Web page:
Apparently Nick Negroponte is willing to work with some huge powerful corporations whose interests compete with his own.
Negroponte told IDG News Service Wednesday that the OLPC project is working with Microsoft on a version of the XO laptop that would be capable of booting either Linux--the current OS--or Windows. It appears the two organizations are shooting for something like Apple's Boot Camp: not true virtualization, but the ability to boot either operating system depending on the applications you'd need to run.
On Wednesday, the SANS Internet Storm Center and others published details about the massive SQL-based Web attack that occurred over the weekend. The attack, says SANS, is similar to a smaller SQL-injection attack seen in November. At least 70,000 sites were compromised in a short period of time, leading some to speculate this was an automated attack.
In a recent interview with Germany's Frankfurter Allgemeine Zeitung, Bill Gates was asked about the future and whether or not his company will ever release a a proper competitor to the iPhone.
"No, we won't do that. In the so-called smart phone business we will concentrate solely on software with our Windows Mobile program," Gates said.
"We have partnerships with a lot of device manufacturers from Samsung to Motorola and this variety brings us significantly more than if we would make our own mobile phone," he added.
And with one fell swoop, the founder of Microsoft finally told the world that a Zune Phone or some other Microsoft toy won't be coming to fruition. And while I can't say that I know the exact reason why Bill and company doesn't want to compete with the iPhone, I can see about three reasons why he has decided against it.… Read more
LAS VEGAS--After giving what we would describe as a visionary and even entertaining keynote address at CES on Monday, Intel CEO Paul Otellini carved out some time to answer questions from a small group of reporters. When it comes to tech CEOs, Otellini has been somewhere between Steve Ballmer and Michael Dell on the openness scale, though definitely much closer to Ballmer. So it was a little surprising that when we asked a simple question about Vista, Otellini pleaded the Fifth.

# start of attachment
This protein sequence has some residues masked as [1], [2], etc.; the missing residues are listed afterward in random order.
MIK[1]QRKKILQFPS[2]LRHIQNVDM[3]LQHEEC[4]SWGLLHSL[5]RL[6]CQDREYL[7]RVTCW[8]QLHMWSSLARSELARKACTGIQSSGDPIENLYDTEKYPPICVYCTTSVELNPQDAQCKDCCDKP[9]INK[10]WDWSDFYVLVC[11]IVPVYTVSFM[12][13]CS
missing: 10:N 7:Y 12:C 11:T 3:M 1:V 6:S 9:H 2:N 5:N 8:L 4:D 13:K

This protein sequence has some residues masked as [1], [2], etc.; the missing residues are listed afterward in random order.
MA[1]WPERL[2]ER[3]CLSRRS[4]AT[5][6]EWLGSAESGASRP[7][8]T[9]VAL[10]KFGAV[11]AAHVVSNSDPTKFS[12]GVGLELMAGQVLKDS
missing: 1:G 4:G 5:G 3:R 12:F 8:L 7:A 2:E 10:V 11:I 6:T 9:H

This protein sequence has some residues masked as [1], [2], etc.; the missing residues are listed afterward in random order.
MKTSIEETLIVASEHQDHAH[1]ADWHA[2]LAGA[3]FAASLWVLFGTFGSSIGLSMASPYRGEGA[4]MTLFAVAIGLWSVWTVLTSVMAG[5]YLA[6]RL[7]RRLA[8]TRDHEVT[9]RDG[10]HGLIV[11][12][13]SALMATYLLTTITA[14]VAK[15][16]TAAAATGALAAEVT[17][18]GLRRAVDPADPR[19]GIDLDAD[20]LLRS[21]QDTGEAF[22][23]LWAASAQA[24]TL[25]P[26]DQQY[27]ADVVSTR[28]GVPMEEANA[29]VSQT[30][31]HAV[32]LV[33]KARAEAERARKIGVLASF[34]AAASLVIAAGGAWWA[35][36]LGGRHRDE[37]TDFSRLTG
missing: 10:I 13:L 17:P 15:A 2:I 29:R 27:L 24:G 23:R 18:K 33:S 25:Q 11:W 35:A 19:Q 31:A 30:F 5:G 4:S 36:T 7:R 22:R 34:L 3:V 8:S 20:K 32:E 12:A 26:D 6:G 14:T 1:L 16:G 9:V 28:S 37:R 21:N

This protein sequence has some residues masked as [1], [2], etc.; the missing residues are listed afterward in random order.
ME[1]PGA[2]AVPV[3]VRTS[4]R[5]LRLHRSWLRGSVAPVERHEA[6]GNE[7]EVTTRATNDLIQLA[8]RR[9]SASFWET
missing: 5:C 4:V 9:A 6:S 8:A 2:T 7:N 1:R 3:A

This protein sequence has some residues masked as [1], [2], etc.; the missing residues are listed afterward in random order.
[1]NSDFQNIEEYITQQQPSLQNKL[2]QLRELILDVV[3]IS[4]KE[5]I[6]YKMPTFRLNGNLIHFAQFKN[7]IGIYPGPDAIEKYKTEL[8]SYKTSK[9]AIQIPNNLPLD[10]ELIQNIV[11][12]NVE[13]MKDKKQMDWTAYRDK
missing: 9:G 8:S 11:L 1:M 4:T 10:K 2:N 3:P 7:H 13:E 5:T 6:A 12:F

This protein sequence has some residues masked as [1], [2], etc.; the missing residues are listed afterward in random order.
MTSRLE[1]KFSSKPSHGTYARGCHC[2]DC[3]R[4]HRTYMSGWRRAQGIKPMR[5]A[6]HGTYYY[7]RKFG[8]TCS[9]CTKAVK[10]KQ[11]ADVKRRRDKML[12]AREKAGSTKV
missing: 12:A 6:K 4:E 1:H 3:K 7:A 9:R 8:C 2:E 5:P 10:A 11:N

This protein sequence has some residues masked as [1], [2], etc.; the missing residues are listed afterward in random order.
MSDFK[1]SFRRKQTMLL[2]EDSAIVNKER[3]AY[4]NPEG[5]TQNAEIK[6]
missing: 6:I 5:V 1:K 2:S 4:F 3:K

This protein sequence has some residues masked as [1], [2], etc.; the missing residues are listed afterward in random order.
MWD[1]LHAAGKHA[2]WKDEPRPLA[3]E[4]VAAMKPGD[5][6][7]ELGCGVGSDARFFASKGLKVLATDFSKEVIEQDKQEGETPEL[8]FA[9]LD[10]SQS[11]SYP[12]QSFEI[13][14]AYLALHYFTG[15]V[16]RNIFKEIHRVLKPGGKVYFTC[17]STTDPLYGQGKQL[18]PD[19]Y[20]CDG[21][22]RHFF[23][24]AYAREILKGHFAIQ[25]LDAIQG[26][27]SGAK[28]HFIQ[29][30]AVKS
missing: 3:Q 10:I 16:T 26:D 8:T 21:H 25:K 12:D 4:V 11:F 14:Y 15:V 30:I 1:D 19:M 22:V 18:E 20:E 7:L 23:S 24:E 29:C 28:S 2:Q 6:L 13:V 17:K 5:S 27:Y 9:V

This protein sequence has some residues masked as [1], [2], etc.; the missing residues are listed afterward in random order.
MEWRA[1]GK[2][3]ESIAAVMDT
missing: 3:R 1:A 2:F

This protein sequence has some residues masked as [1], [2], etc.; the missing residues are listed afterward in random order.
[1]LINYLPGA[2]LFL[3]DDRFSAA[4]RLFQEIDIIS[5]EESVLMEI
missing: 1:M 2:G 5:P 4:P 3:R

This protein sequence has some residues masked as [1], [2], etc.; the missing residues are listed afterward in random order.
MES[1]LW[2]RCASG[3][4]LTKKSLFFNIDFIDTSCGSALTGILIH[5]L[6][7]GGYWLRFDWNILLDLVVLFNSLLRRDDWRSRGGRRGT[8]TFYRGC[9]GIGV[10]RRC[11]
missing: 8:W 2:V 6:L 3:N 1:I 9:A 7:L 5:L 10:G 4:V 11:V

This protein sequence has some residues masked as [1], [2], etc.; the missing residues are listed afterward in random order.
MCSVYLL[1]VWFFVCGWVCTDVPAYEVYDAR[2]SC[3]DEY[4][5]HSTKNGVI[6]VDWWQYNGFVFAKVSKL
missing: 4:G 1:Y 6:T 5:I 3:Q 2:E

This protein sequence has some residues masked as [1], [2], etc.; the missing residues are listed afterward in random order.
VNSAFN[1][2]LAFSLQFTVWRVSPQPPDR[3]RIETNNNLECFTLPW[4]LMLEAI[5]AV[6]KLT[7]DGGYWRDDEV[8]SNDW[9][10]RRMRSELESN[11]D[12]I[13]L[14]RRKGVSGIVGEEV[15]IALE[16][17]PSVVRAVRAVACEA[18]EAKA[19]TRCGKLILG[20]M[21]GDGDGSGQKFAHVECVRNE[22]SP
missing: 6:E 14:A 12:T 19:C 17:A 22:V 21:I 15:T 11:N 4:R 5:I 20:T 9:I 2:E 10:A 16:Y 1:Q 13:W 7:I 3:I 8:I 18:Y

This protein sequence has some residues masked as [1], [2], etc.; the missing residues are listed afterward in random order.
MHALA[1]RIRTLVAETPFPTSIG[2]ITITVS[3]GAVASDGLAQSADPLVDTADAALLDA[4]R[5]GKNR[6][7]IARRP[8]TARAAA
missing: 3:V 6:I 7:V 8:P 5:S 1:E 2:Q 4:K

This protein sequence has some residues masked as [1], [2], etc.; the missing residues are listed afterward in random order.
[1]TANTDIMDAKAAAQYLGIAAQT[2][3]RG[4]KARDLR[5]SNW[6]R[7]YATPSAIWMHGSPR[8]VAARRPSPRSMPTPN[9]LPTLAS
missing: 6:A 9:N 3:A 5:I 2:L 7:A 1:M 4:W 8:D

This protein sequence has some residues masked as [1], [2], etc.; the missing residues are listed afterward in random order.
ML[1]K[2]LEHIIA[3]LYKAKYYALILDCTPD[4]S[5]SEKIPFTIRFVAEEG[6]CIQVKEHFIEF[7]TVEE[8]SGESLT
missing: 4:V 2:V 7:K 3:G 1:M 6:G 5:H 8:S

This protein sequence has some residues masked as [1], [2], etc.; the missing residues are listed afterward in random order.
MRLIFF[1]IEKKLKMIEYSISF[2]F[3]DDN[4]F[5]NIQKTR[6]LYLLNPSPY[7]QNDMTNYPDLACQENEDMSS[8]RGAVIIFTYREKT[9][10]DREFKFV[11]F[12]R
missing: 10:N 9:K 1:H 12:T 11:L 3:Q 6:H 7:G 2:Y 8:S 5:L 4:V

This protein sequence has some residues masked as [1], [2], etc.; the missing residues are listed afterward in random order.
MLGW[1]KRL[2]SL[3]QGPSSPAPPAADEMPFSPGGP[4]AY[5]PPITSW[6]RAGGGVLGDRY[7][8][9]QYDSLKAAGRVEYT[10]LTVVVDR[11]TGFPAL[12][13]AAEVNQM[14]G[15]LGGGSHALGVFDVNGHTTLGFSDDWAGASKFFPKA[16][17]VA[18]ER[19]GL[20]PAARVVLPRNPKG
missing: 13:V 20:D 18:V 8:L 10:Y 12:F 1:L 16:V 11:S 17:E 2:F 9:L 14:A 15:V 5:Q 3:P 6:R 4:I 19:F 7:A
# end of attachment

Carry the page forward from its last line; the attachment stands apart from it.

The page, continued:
Microsoft on Tuesday released its January 2008 security bulletin, which includes only two updates: One is designated as "critical" by the software giant and the second one is deemed "important". Both concern the Windows operating system. There are no Microsoft Office updates this month. All Microsoft security patches for Windows and Office software are available via Microsoft Update or via the individual bulletins detailed below.
Titled "Vulnerabilities in Windows TCP/IP Could Allow Remote Code Execution (941644)", this bulletin affects users of Microsoft Windows 2000, XP SP2, Server 2003, and Vista, and … Read more
Google just keeps getting more popular for search.
The latest figures from Hitwise, which monitors search market share, show Google with a record 66 percent share of Web searches in the United States for the month of December 2007.
Google had just over 63 percent for the same period a year ago, according to figures released Tuesday. Meanwhile, Yahoo's share dropped from 21.6 percent to 20.9 percent, Microsoft's dropped from 9.8 percent to just over 7 percent and Ask rose from 3.7 percent to just over 4 percent.
Hitwise also found that people are … Read more
Q: How many feminists does it take to change a lightbulb?
A: That's not funny.
OK, getting that out of the way, let me tell you about the greatest marketing campaign since "The Wow Starts Now."
You see, Microsoft, known for its riotous sense of humor, thought it would try its hand of parody, creating a Colbert-like investigative report about whether servers belong in the office or in the home to promote the Windows Home Server. There's a whole series of larger than life posters here at the Consumer Electronics Show.
The problem is, the attempted parody ultimately reinforces all the stereotypes about moms, domesticity, and the so-called "Mommy Wars" that writers and activists are working really hard to erase.… Read more
Well, now we know what Microsoft had originally planned to announce on Monday.
Overnight, Microsoft announced it is offering $1.2 billion to buy Fast Search & Transfer, a leader in enterprise search. Microsoft had been working on the deal, which went by the code name "Ferrari" for a while now, but discussions had heated up in recent days.
The move shows the importance of business search as part of the overall search war with Google and other competitors.
Microsoft has previously made moves in business search, largely at the lower end of the market, using its SharePoint … Read more
UPDATED: January 8, 2008, 3:30pm
I don't have enough time to fully discuss this but Microsoft's bid for Fast Search & Transfer is a smart move. Having a high-quality search engine built into Windows server and Sharepoint will lock users further in and keep Google out of the enterprise. Search has always been a weak point for MS and Fast makes a good product.
It will also be interesting to see how this fits into Microsoft's Live shenanigans.